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Journal Articles Applied Surface Science Year : 1989

Stresses, microstructure and resistivity of thin tungsten films deposited by RF magnetron sputtering

Abstract

High-deposition rate magnetron sputtering is used to study the properties of tungsten films deposited in a dynamic mode from a 99.95% pure target in a multitarget production system equipped with a loadlock chamber and a cryopump. Films are deposited on BPSG covered silicon wafers. The electrical resistivity and stress of these films have been related to the film microstructure, composition and to the deposition conditions (RF power and substrate bias). A −150 V bias voltage is necessary to maintain lower resistivity (0.09 μΩ m): the resistivity of films deposited at a low power density (1.7 W cm−2) decreases with increasing thickness, from 0.50 μΩ m for 50 nm thick films to 0.09 μΩ m for thicker ones (> 200 nm). Typical stress of unbiased films 250 nm thick deposited at 1.7 W cm−2 is 900 MPa tensile and becomes compressive either by increasing the power density (−4000 MPa at 5.6 W cm−2) or by applying a negative bias to the substrate (−1400 MPa for −150 V bias voltage). Moreover, at 1.7 W cm−2, stresses reach zero under −50 V bias for a critical film thickness, which is in our experimental conditions, around 300 nm. It is found that the stress in the film containing the β-W phase is either tensile or compressive, the films consisting of α-W are always compressively stressed.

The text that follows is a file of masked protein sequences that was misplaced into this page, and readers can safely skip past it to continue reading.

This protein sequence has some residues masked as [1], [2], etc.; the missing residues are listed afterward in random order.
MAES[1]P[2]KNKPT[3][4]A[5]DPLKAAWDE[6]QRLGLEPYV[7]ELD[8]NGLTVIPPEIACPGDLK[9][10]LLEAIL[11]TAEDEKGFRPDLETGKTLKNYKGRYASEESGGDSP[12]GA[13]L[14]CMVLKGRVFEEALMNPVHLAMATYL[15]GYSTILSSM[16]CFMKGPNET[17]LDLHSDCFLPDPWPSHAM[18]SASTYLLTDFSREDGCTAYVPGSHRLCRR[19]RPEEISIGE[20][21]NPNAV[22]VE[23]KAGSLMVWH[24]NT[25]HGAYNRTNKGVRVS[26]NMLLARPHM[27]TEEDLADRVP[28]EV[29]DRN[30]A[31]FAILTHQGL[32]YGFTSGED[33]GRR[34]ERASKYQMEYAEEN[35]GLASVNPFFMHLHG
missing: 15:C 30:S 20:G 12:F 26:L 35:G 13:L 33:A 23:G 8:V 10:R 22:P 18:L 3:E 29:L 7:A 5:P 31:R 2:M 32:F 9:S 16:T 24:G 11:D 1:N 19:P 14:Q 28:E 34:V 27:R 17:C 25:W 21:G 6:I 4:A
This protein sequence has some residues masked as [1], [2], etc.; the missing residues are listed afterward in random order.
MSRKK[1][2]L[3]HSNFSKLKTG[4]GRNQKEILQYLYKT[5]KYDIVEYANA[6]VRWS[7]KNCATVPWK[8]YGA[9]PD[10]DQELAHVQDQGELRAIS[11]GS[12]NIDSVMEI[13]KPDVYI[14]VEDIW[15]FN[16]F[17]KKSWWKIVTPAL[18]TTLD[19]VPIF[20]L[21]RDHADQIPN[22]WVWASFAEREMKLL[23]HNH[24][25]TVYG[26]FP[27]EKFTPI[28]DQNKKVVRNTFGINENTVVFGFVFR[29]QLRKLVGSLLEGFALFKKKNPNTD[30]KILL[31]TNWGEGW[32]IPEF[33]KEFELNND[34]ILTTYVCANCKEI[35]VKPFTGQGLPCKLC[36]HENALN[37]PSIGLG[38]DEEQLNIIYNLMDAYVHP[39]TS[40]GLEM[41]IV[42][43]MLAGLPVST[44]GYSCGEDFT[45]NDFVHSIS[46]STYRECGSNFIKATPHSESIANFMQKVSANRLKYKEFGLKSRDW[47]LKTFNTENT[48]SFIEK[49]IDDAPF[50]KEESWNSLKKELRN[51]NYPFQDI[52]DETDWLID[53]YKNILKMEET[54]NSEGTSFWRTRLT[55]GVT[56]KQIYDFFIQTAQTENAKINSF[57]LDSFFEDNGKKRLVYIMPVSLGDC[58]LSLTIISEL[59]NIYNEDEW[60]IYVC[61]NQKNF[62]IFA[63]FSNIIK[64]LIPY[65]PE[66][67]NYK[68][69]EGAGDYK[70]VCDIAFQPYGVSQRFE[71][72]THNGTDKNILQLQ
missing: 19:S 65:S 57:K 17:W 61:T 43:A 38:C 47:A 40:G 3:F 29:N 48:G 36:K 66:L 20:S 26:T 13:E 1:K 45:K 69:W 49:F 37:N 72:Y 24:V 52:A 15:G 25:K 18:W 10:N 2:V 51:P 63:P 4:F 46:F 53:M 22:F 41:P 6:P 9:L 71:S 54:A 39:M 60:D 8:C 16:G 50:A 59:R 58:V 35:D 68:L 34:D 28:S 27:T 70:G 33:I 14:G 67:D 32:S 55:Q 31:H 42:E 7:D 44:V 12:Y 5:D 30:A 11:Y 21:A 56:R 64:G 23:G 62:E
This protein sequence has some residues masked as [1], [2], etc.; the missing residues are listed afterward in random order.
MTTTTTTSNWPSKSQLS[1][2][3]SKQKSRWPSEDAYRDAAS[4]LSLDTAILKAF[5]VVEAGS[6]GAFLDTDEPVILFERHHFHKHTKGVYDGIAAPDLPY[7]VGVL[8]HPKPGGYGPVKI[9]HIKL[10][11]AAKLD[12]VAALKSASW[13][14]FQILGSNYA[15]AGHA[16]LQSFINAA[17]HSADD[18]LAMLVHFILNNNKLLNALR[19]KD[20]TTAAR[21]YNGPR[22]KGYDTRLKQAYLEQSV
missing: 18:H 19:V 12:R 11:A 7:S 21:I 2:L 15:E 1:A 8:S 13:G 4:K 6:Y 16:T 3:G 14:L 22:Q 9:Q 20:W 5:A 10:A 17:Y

Dates and versions

hal-04602063 , version 1 (05-06-2024)

Identifiers

Cite

M.C. Hugon, F. Varniere, B. Agius, Michel Froment, C. Arena, et al.. Stresses, microstructure and resistivity of thin tungsten films deposited by RF magnetron sputtering. Applied Surface Science, 1989, 38 (1-4), pp.269-285. ⟨10.1016/0169-4332(89)90548-5⟩. ⟨hal-04602063⟩
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